RBNZ aims for housing slow melt on China risk

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By Leith van Onselen

The Reserve Bank of New Zealand (RBNZ) yesterday released its biannual Financial Stability Report (FSR), which warns on housing risks and assesses the initial impact of its speed limits on high loan-to-value ratio (LVR) mortgage lending, which were implemented on 1 October 2013. According to the RBNZ:

“The main threat to the financial system is the risk associated with imbalances in the housing market. The previously announced loan-to-value ratio (LVR) measures, starting from 1 October, are intended to reduce systemic risk by slowing housing credit and house price inflation, and by reducing risk on bank balance sheets.

“The household sector has high and rising levels of debt relative to both historical and international norms. Both households and banks are highly exposed to the housing market. Further, we have a situation where house prices are rising from already-overvalued levels, particularly in Auckland and Christchurch. This is increasing the risk of a future house price correction that could result in significant financial system stress.

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House prices are currently high by historical standards (relative to fundamental measures), and are overvalued by international comparison.

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[RBNZ Governor, Grant Wheeler] said that several factors are contributing to the strength in house prices, including supply side constraints, a pick-up in net inward migration, relatively low interest rates, and relaxed credit conditions. “Dealing with the supply side issues is of primary importance. However, it is also important to avoid a prolonged build-up of excess demand while the supply issues are being addressed”…

If unchecked, further near-term growth in house prices increases the likelihood of a disruptive adjustment in the housing market. Periods of large nominal house price declines have been experienced by a number of advanced countries over the past 40 years [see below]. More recently, the GFC has highlighted the severe financial and economic damage that can arise from a rapid correction in house prices, as witnessed in the US, Ireland and Spain, where prices fell by 30 to 40 percent. In the US, for example, a quarter of borrowers found themselves in a position of ‘negative equity’ – owing more than what their houses were worth.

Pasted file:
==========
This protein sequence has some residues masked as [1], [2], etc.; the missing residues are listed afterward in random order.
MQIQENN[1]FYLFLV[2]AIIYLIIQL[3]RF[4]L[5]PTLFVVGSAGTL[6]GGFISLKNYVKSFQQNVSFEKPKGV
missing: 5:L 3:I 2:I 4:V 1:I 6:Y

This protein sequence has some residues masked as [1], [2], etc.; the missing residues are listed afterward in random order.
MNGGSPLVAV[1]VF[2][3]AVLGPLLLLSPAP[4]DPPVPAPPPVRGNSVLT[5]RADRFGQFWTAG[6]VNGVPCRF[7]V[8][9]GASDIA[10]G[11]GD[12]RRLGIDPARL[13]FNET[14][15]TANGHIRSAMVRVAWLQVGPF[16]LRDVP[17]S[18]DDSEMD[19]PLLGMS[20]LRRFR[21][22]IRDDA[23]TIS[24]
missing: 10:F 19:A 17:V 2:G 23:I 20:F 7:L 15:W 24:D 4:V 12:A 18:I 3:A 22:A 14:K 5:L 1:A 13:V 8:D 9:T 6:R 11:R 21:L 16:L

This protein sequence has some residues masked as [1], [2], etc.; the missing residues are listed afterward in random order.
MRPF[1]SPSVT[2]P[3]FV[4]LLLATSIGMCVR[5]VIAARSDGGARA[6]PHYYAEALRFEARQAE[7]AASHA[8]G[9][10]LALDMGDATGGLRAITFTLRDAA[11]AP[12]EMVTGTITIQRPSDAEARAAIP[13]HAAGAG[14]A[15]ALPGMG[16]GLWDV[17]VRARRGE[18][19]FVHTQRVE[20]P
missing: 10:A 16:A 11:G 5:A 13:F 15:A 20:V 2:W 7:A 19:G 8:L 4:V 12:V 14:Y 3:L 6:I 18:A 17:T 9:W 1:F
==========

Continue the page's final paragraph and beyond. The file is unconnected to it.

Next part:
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The increase in housing demand that has helped to fuel rapid house price inflation, has been enabled by an easing in bank lending standards and an increased share of low-deposit, or high-LVR, residential mortgage lending. High-LVR lending accentuates loan losses and worsens the subsequent economic disruption when overinflated house prices correct abruptly. High-LVR lending reduces the margin of collateral above the value of the outstanding loan and this margin may become negative if house prices fall, leading to loan losses for the lender if the borrower defaults.

High-LVR borrowers often have a higher debt servicing ratio – apportioning a higher share of their disposable income to meet their principal and interest payment obligations  – so are more vulnerable to financial or economic developments such as a sharp rise in interest rates, or a change in their employment circumstances. High-LVR borrowers are therefore more likely to be forced to sell when house prices are falling, reinforcing the wider house price adjustment…

Mr Wheeler said that the Bank is closely watching the impact of the LVR policy. “The early evidence shows that banks have significantly reduced high LVR lending approvals, while increasing the cost of high LVR loans. However, it is too early to assess the impact of the measures on house price inflation”…